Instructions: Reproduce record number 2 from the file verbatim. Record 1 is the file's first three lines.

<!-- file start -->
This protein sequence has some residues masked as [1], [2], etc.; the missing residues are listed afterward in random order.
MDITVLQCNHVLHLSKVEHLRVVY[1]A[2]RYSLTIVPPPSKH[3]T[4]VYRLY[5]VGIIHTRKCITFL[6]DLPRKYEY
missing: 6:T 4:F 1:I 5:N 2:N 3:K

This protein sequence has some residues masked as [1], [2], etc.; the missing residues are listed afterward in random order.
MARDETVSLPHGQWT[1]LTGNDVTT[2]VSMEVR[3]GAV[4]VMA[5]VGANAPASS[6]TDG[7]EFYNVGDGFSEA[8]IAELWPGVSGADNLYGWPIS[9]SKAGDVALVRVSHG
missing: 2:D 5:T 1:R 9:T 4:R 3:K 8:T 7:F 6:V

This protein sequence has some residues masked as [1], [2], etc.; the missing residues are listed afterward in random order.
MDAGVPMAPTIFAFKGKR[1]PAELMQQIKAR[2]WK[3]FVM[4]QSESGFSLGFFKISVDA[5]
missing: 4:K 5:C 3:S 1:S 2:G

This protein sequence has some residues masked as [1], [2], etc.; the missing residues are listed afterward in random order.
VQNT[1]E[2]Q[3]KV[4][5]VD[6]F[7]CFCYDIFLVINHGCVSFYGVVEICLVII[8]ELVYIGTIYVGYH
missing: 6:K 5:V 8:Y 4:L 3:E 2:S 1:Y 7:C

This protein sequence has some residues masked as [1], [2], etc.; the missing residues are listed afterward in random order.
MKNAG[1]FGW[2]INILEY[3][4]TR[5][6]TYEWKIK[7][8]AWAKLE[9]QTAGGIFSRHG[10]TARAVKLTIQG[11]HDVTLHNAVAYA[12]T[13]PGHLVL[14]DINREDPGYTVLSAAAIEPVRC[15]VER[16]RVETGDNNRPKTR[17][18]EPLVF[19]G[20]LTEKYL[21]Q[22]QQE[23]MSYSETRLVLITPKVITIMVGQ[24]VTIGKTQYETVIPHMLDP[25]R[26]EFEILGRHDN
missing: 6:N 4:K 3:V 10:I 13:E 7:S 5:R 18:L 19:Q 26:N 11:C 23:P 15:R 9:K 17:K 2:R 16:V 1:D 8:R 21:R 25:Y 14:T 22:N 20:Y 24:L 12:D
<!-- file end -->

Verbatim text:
This protein sequence has some residues masked as [1], [2], etc.; the missing residues are listed afterward in random order.
MARDETVSLPHGQWT[1]LTGNDVTT[2]VSMEVR[3]GAV[4]VMA[5]VGANAPASS[6]TDG[7]EFYNVGDGFSEA[8]IAELWPGVSGADNLYGWPIS[9]SKAGDVALVRVSHG
missing: 2:D 5:T 1:R 9:T 4:R 3:K 8:T 7:F 6:V